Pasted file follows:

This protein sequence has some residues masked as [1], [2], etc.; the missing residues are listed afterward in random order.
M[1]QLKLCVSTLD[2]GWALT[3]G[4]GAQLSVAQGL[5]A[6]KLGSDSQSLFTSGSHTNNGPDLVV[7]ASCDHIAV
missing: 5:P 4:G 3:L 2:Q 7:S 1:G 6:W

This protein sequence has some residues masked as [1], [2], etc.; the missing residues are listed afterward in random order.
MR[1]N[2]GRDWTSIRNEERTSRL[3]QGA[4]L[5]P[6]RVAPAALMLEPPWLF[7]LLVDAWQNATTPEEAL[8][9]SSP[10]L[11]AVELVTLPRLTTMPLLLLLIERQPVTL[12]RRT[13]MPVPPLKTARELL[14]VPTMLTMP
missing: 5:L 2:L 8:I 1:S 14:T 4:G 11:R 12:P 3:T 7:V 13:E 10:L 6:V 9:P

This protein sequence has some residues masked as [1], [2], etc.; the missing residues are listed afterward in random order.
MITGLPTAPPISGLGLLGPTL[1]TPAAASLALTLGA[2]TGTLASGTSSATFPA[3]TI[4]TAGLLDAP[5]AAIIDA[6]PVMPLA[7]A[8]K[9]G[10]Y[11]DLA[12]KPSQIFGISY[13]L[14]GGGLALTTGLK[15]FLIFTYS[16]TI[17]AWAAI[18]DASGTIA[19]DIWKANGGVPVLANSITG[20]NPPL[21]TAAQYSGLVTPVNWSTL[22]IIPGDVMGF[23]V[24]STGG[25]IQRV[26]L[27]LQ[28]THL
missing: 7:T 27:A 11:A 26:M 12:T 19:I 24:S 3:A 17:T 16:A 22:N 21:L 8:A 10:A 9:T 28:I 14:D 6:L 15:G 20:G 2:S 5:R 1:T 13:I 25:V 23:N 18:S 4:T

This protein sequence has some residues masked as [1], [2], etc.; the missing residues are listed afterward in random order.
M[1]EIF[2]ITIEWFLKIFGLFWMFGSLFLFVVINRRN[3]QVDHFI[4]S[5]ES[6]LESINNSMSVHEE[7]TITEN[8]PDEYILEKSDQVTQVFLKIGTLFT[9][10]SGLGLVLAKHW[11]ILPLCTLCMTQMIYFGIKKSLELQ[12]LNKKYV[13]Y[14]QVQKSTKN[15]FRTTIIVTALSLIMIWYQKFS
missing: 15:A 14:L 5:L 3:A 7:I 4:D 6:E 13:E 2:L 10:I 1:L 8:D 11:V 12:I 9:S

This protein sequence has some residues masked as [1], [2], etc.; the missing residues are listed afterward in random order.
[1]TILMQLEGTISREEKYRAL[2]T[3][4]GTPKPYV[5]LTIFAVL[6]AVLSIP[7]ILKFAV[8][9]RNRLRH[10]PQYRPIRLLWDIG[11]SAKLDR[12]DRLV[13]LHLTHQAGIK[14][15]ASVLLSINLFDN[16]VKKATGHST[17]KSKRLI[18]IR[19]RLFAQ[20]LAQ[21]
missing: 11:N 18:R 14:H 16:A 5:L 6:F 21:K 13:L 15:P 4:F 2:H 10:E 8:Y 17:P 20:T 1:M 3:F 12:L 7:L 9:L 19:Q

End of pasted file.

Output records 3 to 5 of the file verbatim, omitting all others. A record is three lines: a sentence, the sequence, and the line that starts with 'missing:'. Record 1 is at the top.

This protein sequence has some residues masked as [1], [2], etc.; the missing residues are listed afterward in random order.
MITGLPTAPPISGLGLLGPTL[1]TPAAASLALTLGA[2]TGTLASGTSSATFPA[3]TI[4]TAGLLDAP[5]AAIIDA[6]PVMPLA[7]A[8]K[9]G[10]Y[11]DLA[12]KPSQIFGISY[13]L[14]GGGLALTTGLK[15]FLIFTYS[16]TI[17]AWAAI[18]DASGTIA[19]DIWKANGGVPVLANSITG[20]NPPL[21]TAAQYSGLVTPVNWSTL[22]IIPGDVMGF[23]V[24]STGG[25]IQRV[26]L[27]LQ[28]THL
missing: 7:T 27:A 11:A 26:M 12:T 19:I 24:S 3:A 17:T 16:A 22:N 21:L 8:A 10:A 9:T 28:I 14:D 6:L 15:G 20:G 2:S 5:R 1:T 13:I 25:V 23:N 18:S 4:T

This protein sequence has some residues masked as [1], [2], etc.; the missing residues are listed afterward in random order.
M[1]EIF[2]ITIEWFLKIFGLFWMFGSLFLFVVINRRN[3]QVDHFI[4]S[5]ES[6]LESINNSMSVHEE[7]TITEN[8]PDEYILEKSDQVTQVFLKIGTLFT[9][10]SGLGLVLAKHW[11]ILPLCTLCMTQMIYFGIKKSLELQ[12]LNKKYV[13]Y[14]QVQKSTKN[15]FRTTIIVTALSLIMIWYQKFS
missing: 15:A 14:L 5:L 3:A 7:I 4:D 6:E 13:E 2:L 10:I 1:L 8:D 11:V 12:I 9:S

This protein sequence has some residues masked as [1], [2], etc.; the missing residues are listed afterward in random order.
[1]TILMQLEGTISREEKYRAL[2]T[3][4]GTPKPYV[5]LTIFAVL[6]AVLSIP[7]ILKFAV[8][9]RNRLRH[10]PQYRPIRLLWDIG[11]SAKLDR[12]DRLV[13]LHLTHQAGIK[14][15]ASVLLSINLFDN[16]VKKATGHST[17]KSKRLI[18]IR[19]RLFAQ[20]LAQ[21]
missing: 11:N 18:R 14:H 16:A 5:L 6:F 21:K 13:L 15:P 4:F 2:H 10:E 8:Y 17:P 20:T 1:M 3:F 12:L 7:L 9:L 19:Q